Are you aware that basic health and safety regulations apply to nonprofits, too? Meaning that you as organization bear responsibility for a safe workplace? And if you would operate a kitchen as part of your activities, you would need to follow relevant health regulations like any café or restaurant? Have you ever thought about safety and health in your workplace?


As organization, especially as employer, you are responsible for safety in the workplace. You must make it safe for the people who work there, paid or unpaid, as employee or as contractor. If that is not possible, you must do everything you can to decrease safety risks. This can be through safety measures as well as through instructions. Instructions alone are not enough; you must also monitor that they are followed and give warnings and sanctions in case they are not.


Similarly, you are responsible for following relevant health regulations. So that people who come to your soup kitchen, for instance, are not going to suffer from food poisoning as a result from bad hygiene and such. Many nonprofits of course do not have such kind of operations. Still, health regulations may apply to the conditions in your workplace for instance in regard of having proper chairs, desks, equipment, windows and so on. For instance, in the Netherlands, the so-called Arbowet regulates this.

Another area of focus when it comes to health is mental health. Think of burn out, but also bullying and harassment. These issues are getting more and more attention, and rightly so in my view.

Finally, some nonprofits invest in promoting a healthy lifestyle to their staff, by for instance organizing reduced prices at local gyms, providing free fruit, or by contributing to the purchase of a bicycle for the home-work-home commute.


Why do all this? The simple answer is, because you must comply with legal obligations. Most nonprofits, however, do more than that, out of care for their team. As you probably know from your own experience, people who are involved in nonprofits tend to work more than required and often, more than is healthy. They feel they are needed and are not always good at using their annual leave days, for instance. The least an organization, especially in the role of employer, can do is to invest where possible in a good and healthy work situation for their team. While salaries justifiably cannot be as high as in other sectors, you can be a good employer and invest in good conditions for the work and a healthy work environment.

Identify health and safety risks in your workplace and operations

Before you start looking into what legal obligations apply, take a good look at your workplace and operations. What kind of risks can you identify there? Do you have dangerous equipment? Or a rickety balcony? Do you serve food or provide another service that requires hygiene? Does your staff travel to risk areas, in terms of health or violence? Does your team spend a lot of time at their computer? Make a list of all these real risks and dangers that your team and your beneficiaries face in your workplace or during your service provision.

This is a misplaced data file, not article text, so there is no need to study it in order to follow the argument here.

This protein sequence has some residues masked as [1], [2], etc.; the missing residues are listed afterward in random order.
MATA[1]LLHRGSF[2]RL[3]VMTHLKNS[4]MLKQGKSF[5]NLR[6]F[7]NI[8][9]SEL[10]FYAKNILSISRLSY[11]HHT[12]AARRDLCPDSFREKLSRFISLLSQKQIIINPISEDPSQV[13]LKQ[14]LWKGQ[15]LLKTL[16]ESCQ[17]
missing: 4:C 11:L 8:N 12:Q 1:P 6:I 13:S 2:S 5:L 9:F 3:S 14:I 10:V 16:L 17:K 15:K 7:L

Find out what legal obligations you have

Once you know what the risks and dangers are, go look for applicable regulations and laws around health and safety. Find out what your precise obligations and responsibilities as employer, as owner or renter of the premises, or as operator of certain service provision are. Make a clear list.

Research out what measures you are expected to take

Now you know what laws and regulations apply and what specific risks and dangers you need to address. So now you need to find out what measures you must take to address these risks and dangers. Sometimes this is clear from the regulations, or it is clear from the situation. Remember that measures include both concrete interventions to eliminate or minimize the risk or danger as well as instructions for the team. It is important that your instructions are really clear. And that you follow up with monitoring and warnings and sanctions in case of non-compliance. So that you underline the importance of following the instructions. If you need inspiration, go and ask organizations facing similar risks and dangers and see what they do to address them.

Look at your team

Once you have all compliance issues covered, you may want to look more deeply at your team and organization. Does it seem that workload or work pressure is unreasonably high? Do you see a lot of sick leave taken? Are people skipping workouts, social engagements or hobbies due to work? How is the atmosphere in your team? What is the organizational culture like? Do you get a sense that some people are perhaps bullying others? In addition to you looking at this, ask your team! Create a survey and ask them about health issues, organizational culture, bullying and harassment, and happiness at work. Once the results are clear, set up a meeting with your team to discuss possible actions to improve the situation.

My Tips

All this may sound very sophisticated and expensive. And perhaps some of the safety measures are costly, depending on your situation. If that is making you hesitate to do investments in compliance, think about what liability would cost you in case of an accident or mishap. And what this would cost you in terms of credibility as a professional nonprofit?

As for addressing issues of organizational culture, bullying and happiness, think about what it means to you to be a good employer. How would you like people to feel in a workplace you are responsible for? What is it worth to you to have your team feeling happy & healthy and every day eager to get to work?

Easy, right?

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